- Despite strong consumer data, rail freight is in a steep decline in the United States.
- Railroads across the board posted disappointing earnings, as volumes continue to fall.
- Cheap trucking rates have siphoned some shipments, but President Trump’s trade war isn’t helping anything.
- Moody’s on Friday lowered its rating for the sector to negative from stable.
- Visit Business Insider’s homepage for more stories.
The amount of freight shipped by railroad has declined for months thanks to cheap trucking rates and President Donald Trump’s trade war and there doesn’t seem to be much light at the end of the tunnel.
After disappointing results by nearly every major freight railroad for the third quarter earlier in October, there’s more bad news on the horizon, says Moody’s.
Freight volumes across the board are likely to fall through 2020, the credit ratings agency said on Friday, lowering its outlook to negative from stable.
“Coal shipments fell 9% over the last three months, a decline we expect to accelerate to the low teens in 2020,” Moody’s said. “Absent a substantial federal policy shift, technological innovations or a significant and sustained increase in natural gas prices, none of which are likely, demand for thermal coal from US utilities is subject to a secular decline of on average about 7% per year over the next 10 years.”
Intermodal, a big segment that has seen an outpouring to trucks, isn’t set to fare any better.
“The continuing decline in intermodal shipments is at odds with a moderately growing economy and still healthy consumer data,” Moody’s said. “But high inventory levels, heightened competition from truck carriers and lane rationalizations weigh on shipments of intermodal freight.”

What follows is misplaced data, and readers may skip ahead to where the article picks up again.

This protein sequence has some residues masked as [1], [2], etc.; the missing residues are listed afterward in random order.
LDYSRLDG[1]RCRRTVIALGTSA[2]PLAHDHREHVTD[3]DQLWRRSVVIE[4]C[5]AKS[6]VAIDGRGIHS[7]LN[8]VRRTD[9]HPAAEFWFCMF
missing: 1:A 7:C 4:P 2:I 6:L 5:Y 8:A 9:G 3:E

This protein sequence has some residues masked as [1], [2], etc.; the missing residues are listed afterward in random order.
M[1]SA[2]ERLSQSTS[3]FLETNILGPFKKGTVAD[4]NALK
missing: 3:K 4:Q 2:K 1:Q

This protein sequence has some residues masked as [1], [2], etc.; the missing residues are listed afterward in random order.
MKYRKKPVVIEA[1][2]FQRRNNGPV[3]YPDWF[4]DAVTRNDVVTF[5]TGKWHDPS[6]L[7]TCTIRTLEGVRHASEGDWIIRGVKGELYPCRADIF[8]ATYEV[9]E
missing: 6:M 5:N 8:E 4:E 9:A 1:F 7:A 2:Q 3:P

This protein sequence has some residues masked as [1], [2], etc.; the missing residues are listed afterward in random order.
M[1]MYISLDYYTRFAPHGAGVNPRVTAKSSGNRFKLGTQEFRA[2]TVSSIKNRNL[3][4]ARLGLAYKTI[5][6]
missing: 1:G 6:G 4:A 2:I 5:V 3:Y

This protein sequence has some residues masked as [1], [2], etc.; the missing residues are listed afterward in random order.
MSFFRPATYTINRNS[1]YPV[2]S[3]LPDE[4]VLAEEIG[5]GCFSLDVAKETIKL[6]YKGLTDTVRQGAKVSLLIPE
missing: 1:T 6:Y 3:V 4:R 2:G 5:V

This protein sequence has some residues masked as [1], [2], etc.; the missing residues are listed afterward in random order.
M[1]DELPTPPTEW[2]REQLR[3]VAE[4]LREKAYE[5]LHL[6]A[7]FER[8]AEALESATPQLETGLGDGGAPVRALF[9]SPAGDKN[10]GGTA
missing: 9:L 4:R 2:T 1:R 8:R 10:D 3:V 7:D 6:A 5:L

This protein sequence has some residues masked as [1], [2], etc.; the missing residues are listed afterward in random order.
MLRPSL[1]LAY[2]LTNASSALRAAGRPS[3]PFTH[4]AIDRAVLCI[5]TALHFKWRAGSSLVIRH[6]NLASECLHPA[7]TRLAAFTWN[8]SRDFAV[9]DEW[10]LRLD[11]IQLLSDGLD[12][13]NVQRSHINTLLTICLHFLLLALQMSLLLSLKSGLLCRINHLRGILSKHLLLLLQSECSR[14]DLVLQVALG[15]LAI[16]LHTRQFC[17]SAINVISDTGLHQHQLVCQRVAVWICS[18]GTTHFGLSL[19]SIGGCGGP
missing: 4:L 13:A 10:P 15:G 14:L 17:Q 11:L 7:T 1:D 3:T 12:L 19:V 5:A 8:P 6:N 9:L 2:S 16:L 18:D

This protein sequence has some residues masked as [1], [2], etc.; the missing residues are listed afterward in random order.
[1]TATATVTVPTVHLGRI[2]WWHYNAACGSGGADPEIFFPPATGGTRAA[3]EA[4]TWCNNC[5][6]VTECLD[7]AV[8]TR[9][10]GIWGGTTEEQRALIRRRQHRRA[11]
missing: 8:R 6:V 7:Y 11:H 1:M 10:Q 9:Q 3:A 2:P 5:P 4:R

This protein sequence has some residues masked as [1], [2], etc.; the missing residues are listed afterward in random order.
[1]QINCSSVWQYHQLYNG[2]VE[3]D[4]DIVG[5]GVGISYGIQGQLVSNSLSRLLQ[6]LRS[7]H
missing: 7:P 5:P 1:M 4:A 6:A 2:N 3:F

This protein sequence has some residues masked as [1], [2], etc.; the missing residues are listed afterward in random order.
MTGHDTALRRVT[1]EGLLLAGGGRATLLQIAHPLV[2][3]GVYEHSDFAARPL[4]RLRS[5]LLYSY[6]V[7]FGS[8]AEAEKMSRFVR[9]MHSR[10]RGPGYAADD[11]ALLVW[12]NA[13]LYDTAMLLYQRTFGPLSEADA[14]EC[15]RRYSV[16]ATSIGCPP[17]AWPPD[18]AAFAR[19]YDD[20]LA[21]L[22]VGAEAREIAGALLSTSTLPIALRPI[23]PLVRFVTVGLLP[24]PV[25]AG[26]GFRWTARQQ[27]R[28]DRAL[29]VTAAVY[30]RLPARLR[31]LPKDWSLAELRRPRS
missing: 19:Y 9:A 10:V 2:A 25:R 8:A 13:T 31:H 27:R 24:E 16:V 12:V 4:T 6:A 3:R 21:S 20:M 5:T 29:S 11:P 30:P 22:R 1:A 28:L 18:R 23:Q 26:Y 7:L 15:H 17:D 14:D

In its third-quarter earnings call, Union Pacific, the nation’s largest railroad, didn’t directly name Trump — but said the economy wasn’t doing the railroad any favors.
“The economy is what the economy is,” Robert Knight, the railroad’s chief financial officer, said. “We deal with the hand that we’re dealt and we don’t use that as an excuse.”
CSX’s CEO echoed his concerns, and called the economy puzzling.
“Both global and U.S. economic conditions have been unusual this year, to say the least, and have impacted our volumes,” Jim Foote, who’s worked in the industry for decades, said on a conference call. “The present economic backdrop is one of the most puzzling I have experienced in my career.”
There’s one odd sticking point: consumers.
Consumer spending has remained strong, despite the struggles from tariffs, especially on Chinese goods.
“The continuing decline in intermodal shipments is at odds with a moderately growing economy and still healthy consumer data, including robust retail sales growth (see Exhibit 6), a low unemployment rate and high – albeit somewhat more cautious – consumer confidence,” Moody’s said. “Positive consumer data underpin intermodal shipments because intermodal freight largely contains consumer-related freight.”
Might that glimmer of hope save the sector? Not likely, says Baird analyst Ben Hartford.
“What’s quite clear is that we’re not yet at a trough — trains have not yet bottomed,” he said in October. “We need to have some clarity in trade policy.”